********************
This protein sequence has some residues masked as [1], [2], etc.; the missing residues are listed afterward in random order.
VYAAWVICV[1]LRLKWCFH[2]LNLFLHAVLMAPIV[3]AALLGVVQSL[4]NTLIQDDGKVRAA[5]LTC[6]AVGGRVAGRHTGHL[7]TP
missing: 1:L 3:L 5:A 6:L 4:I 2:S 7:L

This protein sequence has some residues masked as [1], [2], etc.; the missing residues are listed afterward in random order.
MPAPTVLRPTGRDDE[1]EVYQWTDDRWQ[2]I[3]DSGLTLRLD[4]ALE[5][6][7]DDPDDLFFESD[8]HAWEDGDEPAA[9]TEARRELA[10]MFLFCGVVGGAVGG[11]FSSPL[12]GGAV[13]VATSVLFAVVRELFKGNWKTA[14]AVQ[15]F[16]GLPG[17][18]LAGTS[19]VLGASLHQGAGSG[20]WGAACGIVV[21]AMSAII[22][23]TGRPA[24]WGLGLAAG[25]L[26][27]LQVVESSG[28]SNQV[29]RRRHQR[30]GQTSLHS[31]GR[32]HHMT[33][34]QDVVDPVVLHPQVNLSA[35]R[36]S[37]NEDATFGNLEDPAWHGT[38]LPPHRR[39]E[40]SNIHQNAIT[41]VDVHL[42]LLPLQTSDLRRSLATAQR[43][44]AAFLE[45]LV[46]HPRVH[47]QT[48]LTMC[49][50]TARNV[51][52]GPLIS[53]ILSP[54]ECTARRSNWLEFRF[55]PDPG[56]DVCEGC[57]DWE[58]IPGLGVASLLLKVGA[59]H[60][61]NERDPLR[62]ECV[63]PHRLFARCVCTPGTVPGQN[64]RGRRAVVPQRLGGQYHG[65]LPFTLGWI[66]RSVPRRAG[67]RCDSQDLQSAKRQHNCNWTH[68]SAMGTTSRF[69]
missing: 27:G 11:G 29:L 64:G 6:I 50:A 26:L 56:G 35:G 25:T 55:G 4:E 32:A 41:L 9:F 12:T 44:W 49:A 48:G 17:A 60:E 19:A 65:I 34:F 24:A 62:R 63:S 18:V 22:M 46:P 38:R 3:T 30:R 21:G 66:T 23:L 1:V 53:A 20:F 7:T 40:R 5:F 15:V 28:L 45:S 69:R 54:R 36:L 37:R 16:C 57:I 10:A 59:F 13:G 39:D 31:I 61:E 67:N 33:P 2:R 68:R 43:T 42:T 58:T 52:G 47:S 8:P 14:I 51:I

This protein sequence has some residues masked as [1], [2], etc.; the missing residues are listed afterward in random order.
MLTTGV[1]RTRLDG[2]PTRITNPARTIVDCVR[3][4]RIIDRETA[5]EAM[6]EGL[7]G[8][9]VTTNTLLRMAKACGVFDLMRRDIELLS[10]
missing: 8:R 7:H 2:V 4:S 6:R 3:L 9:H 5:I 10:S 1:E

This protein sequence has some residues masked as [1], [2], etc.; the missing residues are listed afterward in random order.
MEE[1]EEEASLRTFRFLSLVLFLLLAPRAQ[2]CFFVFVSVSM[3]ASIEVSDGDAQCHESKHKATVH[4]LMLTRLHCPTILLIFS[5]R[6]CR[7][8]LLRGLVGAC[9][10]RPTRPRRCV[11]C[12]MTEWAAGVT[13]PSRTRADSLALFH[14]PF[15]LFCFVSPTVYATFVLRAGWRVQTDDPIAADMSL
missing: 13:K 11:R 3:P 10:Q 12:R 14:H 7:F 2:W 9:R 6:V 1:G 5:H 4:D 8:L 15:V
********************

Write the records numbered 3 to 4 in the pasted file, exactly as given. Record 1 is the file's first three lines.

This protein sequence has some residues masked as [1], [2], etc.; the missing residues are listed afterward in random order.
MLTTGV[1]RTRLDG[2]PTRITNPARTIVDCVR[3][4]RIIDRETA[5]EAM[6]EGL[7]G[8][9]VTTNTLLRMAKACGVFDLMRRDIELLS[10]
missing: 8:R 7:H 2:V 4:S 6:R 3:L 9:H 5:I 10:S 1:E

This protein sequence has some residues masked as [1], [2], etc.; the missing residues are listed afterward in random order.
MEE[1]EEEASLRTFRFLSLVLFLLLAPRAQ[2]CFFVFVSVSM[3]ASIEVSDGDAQCHESKHKATVH[4]LMLTRLHCPTILLIFS[5]R[6]CR[7][8]LLRGLVGAC[9][10]RPTRPRRCV[11]C[12]MTEWAAGVT[13]PSRTRADSLALFH[14]PF[15]LFCFVSPTVYATFVLRAGWRVQTDDPIAADMSL
missing: 13:K 11:R 3:P 10:Q 12:R 14:H 7:F 2:W 9:R 6:V 1:G 5:H 4:D 8:L 15:V